Embroidery Matters

Craft, Handloom, Art

Embroidery Matters

Sethi, Ritu

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Embroideries by women in Asia have in the last decades been increasingly seen as a subject of study by cultural historians, anthropologists, and women studies scholars. These domestic embroideries, whether for daily use or as part of a trousseau, constitute a visual language, embedded with meanings that served as cultural markers of identity. An orally transmitted tradition, embroidery embodies the cultural pollinations that influence societies and play a dominant role in women's lives.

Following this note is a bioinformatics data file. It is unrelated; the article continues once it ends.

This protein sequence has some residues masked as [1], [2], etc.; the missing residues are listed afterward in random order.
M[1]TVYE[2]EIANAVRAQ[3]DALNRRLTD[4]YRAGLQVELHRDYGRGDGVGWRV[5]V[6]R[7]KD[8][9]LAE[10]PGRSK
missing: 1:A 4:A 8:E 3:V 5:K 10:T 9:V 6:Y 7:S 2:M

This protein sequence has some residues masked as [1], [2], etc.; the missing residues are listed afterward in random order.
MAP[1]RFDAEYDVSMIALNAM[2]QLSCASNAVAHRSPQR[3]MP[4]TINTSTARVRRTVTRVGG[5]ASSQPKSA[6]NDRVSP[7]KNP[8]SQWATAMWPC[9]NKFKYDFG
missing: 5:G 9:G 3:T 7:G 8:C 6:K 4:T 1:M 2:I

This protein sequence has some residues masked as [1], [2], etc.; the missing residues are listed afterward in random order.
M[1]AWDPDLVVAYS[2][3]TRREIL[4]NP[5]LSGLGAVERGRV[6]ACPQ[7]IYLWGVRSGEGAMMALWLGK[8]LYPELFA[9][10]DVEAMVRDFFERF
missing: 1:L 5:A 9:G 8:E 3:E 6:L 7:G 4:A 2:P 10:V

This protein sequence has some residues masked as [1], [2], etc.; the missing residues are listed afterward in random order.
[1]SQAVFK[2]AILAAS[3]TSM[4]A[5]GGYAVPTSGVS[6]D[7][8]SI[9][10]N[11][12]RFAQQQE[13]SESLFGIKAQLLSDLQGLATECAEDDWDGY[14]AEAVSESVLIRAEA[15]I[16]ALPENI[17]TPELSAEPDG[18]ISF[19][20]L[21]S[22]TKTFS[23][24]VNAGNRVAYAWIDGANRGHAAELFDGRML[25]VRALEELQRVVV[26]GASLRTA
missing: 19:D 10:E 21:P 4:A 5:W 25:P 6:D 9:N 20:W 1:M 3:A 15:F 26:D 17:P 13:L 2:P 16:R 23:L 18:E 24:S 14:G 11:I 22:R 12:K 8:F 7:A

It can be reasonably inferred that sewing skills have existed since the origin of the cultivation and weaving of cotton cloth. Though no extant tangible evidence of embroidered pieces are available in the Indian sub-continent prior to the late fifteenth century, archaeological finds in the ancient cities of the Indus Valley have unearthed bronze needles, indicating the existence of sewing skills as early as c 2000 BC. Furthermore, literary references, paintings and the plastic arts suggest that advanced and sophisticated techniques existed for embellishing woven cloth, leading to the conclusion that embroideries have been practiced in the Indian subcontinent for several millennia. The cultural landscape of Asia has been bound together by a history of trade, migration and conquest, fostering cultural interactions that influenced and enriched embroidery styles. Fresh influxes of craft skills, motifs and symbolism were brought to various parts of Asia with the spread of religions - Hinduism, Buddhism, Islam and Christianity. Al...
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